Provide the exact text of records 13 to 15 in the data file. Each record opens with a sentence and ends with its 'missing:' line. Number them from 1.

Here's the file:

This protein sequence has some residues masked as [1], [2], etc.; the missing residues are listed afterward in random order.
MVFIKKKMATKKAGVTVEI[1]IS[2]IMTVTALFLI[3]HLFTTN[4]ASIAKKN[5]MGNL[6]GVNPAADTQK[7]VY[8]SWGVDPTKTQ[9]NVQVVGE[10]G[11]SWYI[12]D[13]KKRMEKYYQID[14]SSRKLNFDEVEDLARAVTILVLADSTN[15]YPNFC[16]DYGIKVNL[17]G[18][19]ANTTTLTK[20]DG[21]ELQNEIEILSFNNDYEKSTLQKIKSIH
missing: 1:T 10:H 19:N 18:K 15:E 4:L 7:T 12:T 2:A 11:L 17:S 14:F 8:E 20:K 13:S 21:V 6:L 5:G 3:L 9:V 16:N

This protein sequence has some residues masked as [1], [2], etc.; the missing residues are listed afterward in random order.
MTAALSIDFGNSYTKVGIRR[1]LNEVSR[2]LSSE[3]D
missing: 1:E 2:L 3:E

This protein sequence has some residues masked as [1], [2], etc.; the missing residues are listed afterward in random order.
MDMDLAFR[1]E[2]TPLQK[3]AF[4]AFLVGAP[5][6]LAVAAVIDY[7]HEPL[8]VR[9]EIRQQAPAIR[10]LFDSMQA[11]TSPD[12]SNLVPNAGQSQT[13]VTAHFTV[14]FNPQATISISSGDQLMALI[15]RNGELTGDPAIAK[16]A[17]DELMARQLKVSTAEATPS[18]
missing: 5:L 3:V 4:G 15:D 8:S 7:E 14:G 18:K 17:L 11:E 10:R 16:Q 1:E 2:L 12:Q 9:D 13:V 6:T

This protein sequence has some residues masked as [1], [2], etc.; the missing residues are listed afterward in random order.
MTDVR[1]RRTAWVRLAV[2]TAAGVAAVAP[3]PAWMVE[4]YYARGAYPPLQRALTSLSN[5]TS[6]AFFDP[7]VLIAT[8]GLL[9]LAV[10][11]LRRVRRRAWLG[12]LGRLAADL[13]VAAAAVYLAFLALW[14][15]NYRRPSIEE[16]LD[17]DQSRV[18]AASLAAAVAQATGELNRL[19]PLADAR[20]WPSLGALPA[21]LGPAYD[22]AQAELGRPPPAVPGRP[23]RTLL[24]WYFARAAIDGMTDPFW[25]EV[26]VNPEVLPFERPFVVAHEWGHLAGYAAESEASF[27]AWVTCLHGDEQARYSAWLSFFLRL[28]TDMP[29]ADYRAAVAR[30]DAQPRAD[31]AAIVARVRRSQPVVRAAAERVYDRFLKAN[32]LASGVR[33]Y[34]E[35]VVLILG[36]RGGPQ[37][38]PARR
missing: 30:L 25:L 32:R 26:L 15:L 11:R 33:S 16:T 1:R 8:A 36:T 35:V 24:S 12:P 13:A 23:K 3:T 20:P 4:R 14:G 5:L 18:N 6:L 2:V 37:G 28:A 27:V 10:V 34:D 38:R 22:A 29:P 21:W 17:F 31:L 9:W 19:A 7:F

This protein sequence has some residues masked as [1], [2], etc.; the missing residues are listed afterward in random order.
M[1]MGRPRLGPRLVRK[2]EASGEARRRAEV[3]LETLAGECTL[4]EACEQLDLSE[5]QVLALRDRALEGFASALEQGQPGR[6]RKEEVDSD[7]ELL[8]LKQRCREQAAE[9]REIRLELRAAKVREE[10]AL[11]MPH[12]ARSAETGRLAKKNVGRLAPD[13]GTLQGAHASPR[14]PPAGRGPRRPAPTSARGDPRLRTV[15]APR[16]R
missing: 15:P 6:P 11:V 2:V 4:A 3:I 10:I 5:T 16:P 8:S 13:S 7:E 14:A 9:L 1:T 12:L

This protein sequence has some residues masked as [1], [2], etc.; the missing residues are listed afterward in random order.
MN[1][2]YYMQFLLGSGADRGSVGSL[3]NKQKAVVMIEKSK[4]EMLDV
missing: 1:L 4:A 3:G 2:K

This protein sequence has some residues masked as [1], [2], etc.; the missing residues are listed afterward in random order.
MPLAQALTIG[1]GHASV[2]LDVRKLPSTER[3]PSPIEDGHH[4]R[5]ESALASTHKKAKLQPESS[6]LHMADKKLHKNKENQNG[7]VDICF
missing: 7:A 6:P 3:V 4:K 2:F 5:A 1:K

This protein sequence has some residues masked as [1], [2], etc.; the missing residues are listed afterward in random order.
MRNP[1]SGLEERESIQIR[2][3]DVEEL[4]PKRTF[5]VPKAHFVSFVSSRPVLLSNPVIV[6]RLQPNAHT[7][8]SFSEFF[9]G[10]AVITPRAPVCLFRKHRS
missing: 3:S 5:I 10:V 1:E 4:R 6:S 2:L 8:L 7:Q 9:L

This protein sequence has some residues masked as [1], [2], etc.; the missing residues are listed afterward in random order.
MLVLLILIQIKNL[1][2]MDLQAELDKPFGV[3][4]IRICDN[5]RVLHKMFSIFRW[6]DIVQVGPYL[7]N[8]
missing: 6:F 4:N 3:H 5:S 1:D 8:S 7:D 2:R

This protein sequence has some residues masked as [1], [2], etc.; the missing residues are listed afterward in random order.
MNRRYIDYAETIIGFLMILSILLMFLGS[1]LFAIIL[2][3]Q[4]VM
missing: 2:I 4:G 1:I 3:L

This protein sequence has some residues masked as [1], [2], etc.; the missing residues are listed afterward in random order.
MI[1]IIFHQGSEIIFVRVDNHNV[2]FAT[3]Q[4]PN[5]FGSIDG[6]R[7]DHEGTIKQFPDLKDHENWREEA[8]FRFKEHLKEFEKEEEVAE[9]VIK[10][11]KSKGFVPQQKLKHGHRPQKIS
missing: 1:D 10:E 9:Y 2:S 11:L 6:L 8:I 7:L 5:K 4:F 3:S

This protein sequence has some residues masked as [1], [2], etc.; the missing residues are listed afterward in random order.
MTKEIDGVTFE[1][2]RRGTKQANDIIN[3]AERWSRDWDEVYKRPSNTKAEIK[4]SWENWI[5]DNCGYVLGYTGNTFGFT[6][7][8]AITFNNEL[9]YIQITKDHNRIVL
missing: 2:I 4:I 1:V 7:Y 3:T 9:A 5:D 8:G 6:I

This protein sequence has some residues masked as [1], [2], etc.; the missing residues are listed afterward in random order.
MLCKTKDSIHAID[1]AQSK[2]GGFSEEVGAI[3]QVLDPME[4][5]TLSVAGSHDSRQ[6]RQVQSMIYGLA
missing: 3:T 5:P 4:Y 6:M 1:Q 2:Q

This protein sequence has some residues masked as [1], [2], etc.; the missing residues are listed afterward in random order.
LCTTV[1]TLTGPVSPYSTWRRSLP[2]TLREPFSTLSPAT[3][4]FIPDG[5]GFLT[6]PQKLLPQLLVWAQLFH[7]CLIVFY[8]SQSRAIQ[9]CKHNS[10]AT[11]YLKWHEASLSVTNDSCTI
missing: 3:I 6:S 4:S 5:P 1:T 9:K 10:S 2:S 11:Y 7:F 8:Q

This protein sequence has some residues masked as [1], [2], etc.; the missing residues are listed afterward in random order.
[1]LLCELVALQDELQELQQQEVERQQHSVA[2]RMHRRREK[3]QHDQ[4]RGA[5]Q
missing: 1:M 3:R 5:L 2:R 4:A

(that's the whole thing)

This protein sequence has some residues masked as [1], [2], etc.; the missing residues are listed afterward in random order.
MLCKTKDSIHAID[1]AQSK[2]GGFSEEVGAI[3]QVLDPME[4][5]TLSVAGSHDSRQ[6]RQVQSMIYGLA
missing: 3:T 5:P 4:Y 6:M 1:Q 2:Q

This protein sequence has some residues masked as [1], [2], etc.; the missing residues are listed afterward in random order.
LCTTV[1]TLTGPVSPYSTWRRSLP[2]TLREPFSTLSPAT[3][4]FIPDG[5]GFLT[6]PQKLLPQLLVWAQLFH[7]CLIVFY[8]SQSRAIQ[9]CKHNS[10]AT[11]YLKWHEASLSVTNDSCTI
missing: 3:I 6:S 4:S 5:P 1:T 9:K 10:S 2:S 11:Y 7:F 8:Q

This protein sequence has some residues masked as [1], [2], etc.; the missing residues are listed afterward in random order.
[1]LLCELVALQDELQELQQQEVERQQHSVA[2]RMHRRREK[3]QHDQ[4]RGA[5]Q
missing: 1:M 3:R 5:L 2:R 4:A